Motorcycle Seats 101: Covers Uncovered

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20 Apr 2012

As with a custom suit or the upholstered cover on your couch, well-designed covers on aftermarket seats must be meticulously pieced together and sewn to fit tight contours for a true custom-looking seat. The best aftermarket seat covers are individually hand-sewn, not mass-produced.

Stock seats, on the other hand, are covered with molded vinyl that usually doesn’t provide a perfect fit when it comes to the contours of the foam mold or cushion. That means any discrepancies will result in wrinkles or bulges—especially over time.

Keep in mind that, unlike the molded cover on a stock seat, the process of stitching the covers of aftermarket seats creates tiny holes. While these can be filled with a waxy substance, water can still seep through. On a quality seat, water will not deteriorate the foam; it will just drip out through a hole designed for that specific purpose in the baseplate. To avoid damp rear ends, riders may fill the stitch holes with Pledge or another clear waxy substance. A note of caution here: Never apply wax to the entire seat — you do not want to be sliding right off the seat when going around a tight corner.

The most popular seat cover materials are leather or vinyl but there is a wide range of quality within each of these categories. Riders should choose the material that best meets their needs, preferences and budget.

Leather is more likely to be used by a smaller custom seat builder. It is premium priced and can be dyed in a variety of colors. Consider the type of riding you will be doing, where the bike will be stored, how long you want the seat to last and how much time you will devote to maintaining the leather on your seat. Many of us have leather jackets, gloves, purses, briefcases or leather seats in our cars, but few people leave these leather items outside, exposed to the elements.

Many major aftermarket manufacturers build seats with a vinyl cover. Depending on the grade, vinyl can be surprisingly similar to leather. The highest-quality expanded vinyl has the appearance of leather but has the durability and resistance to the elements that exceed original equipment standards for motorcycle seats. Maintenance shouldn’t ever be an issue with a premium vinyl — no fading, no treating or oiling. Just wipe it clean when you wash your bike. Unlike leather, top-grade vinyl will not dry out and crack, nor do you need to worry about it getting wet. It doesn’t fade and it requires practically no maintenance.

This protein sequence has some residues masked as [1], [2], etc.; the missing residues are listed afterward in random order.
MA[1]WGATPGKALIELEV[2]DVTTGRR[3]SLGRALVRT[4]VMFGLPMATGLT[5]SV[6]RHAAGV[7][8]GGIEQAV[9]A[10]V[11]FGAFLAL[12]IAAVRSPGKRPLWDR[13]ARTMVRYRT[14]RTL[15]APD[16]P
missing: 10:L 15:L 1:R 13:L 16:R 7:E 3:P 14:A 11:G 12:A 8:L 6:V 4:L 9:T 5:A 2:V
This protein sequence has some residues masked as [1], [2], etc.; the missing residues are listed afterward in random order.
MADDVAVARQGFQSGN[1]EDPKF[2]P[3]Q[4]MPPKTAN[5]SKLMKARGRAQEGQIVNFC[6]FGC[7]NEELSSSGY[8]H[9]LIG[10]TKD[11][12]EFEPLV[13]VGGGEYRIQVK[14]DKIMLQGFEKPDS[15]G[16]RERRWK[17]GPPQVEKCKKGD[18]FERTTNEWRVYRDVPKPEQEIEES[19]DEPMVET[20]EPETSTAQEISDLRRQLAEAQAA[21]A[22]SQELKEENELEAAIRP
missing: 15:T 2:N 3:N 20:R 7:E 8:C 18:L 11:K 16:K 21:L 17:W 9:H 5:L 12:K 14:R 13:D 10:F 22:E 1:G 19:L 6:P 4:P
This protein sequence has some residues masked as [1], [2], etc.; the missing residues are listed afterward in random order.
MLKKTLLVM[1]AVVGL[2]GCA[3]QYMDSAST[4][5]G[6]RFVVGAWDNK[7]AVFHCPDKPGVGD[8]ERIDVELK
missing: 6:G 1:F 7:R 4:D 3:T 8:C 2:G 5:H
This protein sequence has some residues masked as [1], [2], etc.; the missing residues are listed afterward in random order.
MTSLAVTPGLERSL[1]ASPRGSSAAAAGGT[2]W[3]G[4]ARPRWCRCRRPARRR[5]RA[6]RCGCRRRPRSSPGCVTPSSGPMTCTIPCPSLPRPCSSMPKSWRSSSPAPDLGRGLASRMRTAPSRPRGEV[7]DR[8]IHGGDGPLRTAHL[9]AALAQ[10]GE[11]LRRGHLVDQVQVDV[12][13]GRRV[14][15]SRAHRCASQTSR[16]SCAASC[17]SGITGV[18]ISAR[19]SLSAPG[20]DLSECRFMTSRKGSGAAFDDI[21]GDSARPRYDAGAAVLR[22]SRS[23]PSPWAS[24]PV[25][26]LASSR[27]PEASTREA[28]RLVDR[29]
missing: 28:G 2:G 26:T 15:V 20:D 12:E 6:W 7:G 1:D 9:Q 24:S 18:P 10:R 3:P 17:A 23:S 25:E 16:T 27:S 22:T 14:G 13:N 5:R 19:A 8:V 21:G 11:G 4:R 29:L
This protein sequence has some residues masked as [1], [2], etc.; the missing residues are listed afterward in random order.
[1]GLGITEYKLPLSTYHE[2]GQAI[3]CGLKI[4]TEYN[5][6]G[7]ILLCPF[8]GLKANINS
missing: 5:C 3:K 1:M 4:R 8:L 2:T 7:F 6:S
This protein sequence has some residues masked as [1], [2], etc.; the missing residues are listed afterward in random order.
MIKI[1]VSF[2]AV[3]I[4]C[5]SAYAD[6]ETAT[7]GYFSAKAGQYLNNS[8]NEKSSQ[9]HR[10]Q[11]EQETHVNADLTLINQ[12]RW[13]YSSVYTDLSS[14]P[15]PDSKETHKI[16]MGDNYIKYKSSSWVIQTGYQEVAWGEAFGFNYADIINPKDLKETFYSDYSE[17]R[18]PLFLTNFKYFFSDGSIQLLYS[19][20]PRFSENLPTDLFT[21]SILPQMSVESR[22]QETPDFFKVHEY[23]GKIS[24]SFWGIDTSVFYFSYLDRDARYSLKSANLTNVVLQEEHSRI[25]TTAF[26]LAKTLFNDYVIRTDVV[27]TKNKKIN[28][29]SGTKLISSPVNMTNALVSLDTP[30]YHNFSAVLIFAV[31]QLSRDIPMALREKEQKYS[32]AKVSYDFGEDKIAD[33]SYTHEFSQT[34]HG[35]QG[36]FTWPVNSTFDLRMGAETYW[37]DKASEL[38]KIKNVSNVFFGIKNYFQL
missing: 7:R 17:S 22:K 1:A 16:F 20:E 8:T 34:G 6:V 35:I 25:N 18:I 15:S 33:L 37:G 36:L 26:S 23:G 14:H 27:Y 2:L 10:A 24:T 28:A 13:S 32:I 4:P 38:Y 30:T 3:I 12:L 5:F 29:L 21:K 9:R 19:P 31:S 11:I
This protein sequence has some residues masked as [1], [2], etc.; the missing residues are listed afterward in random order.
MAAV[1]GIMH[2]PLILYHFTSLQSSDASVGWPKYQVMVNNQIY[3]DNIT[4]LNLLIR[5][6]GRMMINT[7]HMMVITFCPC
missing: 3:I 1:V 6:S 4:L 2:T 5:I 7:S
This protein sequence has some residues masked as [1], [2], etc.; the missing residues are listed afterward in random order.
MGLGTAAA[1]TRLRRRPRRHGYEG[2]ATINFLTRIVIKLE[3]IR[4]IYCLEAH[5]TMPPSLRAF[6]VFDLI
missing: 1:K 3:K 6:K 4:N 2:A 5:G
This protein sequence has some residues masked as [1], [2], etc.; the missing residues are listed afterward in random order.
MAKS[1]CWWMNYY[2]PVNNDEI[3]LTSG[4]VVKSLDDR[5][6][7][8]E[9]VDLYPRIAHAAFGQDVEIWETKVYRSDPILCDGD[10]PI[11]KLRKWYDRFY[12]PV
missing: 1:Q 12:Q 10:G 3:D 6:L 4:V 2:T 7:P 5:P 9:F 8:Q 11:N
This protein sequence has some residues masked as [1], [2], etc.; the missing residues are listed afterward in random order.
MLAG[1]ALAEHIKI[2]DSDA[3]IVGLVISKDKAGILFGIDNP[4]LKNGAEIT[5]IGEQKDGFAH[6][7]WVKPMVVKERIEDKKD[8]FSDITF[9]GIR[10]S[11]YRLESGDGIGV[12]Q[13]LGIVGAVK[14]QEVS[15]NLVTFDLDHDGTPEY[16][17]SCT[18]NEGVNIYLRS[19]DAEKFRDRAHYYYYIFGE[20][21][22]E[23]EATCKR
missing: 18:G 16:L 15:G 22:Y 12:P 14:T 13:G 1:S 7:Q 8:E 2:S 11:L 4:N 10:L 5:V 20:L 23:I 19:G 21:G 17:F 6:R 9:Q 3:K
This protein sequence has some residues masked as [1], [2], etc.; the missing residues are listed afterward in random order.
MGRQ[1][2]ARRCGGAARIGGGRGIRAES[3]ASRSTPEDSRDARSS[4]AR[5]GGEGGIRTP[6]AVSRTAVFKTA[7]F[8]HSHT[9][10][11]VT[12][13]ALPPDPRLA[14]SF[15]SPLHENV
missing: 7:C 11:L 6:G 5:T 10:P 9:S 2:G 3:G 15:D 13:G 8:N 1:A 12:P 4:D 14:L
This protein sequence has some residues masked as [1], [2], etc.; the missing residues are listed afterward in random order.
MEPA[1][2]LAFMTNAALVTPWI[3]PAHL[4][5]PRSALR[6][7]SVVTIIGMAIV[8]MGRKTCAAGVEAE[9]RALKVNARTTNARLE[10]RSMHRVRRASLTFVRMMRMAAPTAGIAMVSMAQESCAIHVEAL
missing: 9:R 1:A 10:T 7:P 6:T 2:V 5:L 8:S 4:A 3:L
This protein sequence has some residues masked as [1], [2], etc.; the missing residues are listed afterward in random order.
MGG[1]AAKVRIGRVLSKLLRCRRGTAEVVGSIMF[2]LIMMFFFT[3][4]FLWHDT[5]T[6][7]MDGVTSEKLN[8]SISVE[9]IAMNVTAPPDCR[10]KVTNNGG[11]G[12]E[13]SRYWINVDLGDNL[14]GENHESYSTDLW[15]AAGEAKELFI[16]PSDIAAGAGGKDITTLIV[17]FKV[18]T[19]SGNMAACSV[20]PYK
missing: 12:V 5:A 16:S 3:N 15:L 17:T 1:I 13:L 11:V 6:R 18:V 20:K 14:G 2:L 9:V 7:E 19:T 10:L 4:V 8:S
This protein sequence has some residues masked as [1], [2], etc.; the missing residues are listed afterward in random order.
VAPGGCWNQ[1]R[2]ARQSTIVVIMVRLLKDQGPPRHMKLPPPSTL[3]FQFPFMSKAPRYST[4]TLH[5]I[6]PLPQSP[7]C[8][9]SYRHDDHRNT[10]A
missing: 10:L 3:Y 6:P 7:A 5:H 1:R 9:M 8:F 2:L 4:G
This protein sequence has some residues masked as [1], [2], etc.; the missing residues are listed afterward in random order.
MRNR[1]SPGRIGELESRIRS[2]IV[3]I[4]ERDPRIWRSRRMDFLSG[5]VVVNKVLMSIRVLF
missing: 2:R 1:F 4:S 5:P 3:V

Whether made of leather or vinyl, look for the following features on the cover of a quality seat:

  • All seams should be sewn twice for strength.
  • The bottom edge under the seat that is attached to the baseplate should be hemmed.
  • The edges of seats with skirts should be finished with braid.
  • Pillow top seats should be tufted with covered buttons, which are double-tied with four cords, not two, so as to not lose their buttons.
  • The cover and stitch pattern for each model and style should complement and enhance the shape of the seat and the flow of the motorcycle.

Stitching should be evenly spaced, In our continuing series “Motorcycle Seats 101,” we have recently delved into the basics of baseplates and the mystery of foam—and how they combine to provide comfort for drivers and passengers. Today, we are unraveling the secrets of the cover on a seat.

  • uniform and tight.

While some riders like seats that are plain, others prefer the look of decorative studs and conchos on their seats. The best studs are chrome-plated brass that won’t rust. Top-quality conchos are made of heavy die-cast zinc (not a thin stamping) and are hand tied with genuine leather straps.

Our next chapter in this series will show you how our Mustang craftsmen take all three of these seat components (baseplate, foam and cover) and assemble them together to produce the most comfortable, highest quality motorcycle seats in the world.

 

5 Responses to “Motorcycle Seats 101: Covers Uncovered”

  1. Tom September 21, 2013 at 7:10 pm #

    i have bought two mustang studded solo seats in the last month and both had wrinkles towards the top of the seat.how do you get those out? or did I just have bad luck twice?

  2. Bill March 24, 2014 at 11:44 am #

    Please contact our office (800)243-1392 M-F 9am-5:30pm Eastern to speak to our customer service department about your options, or you can email us at info [at] mustangseats [dot] com. Thank you.

  3. Acm August 18, 2015 at 7:14 am #

    Guys nicely explained about uncovered seats. Good article. Motorcycle seat covers quality explained is so good/

  4. Danny Pumphrey August 4, 2016 at 1:42 pm #

    I paid almost $800 for what are your seats and it rains and I get my ass with and y’all don’t guarantee your seats so I can be waterproof if I didn’t know this I would have never bought one of your seats I think they’re pieces of shit cuz you get your ass well after rain the next day if I had known this I would have bought it a good seat I damn sure would not have bought one of yours I’m very unsatisfied

  5. beau tarsha June 4, 2017 at 1:03 pm #

    Ordered a front an rear seat with backrest. They said 3 week back order. Called after 3 an a half weeks. Was told id have it by end of month. End of month came, they said they are on track with 3 week back order. Its been 4 an a half weeks!!!. Still no word an no seat!!. Should never had pre- paid…oh yeah the first one ordered was delivered in 4 days. Catalog said it was for my 2016 heritage. Guess what? Type o in catalog, wrong seat and i had to pay the fricken return shipping.

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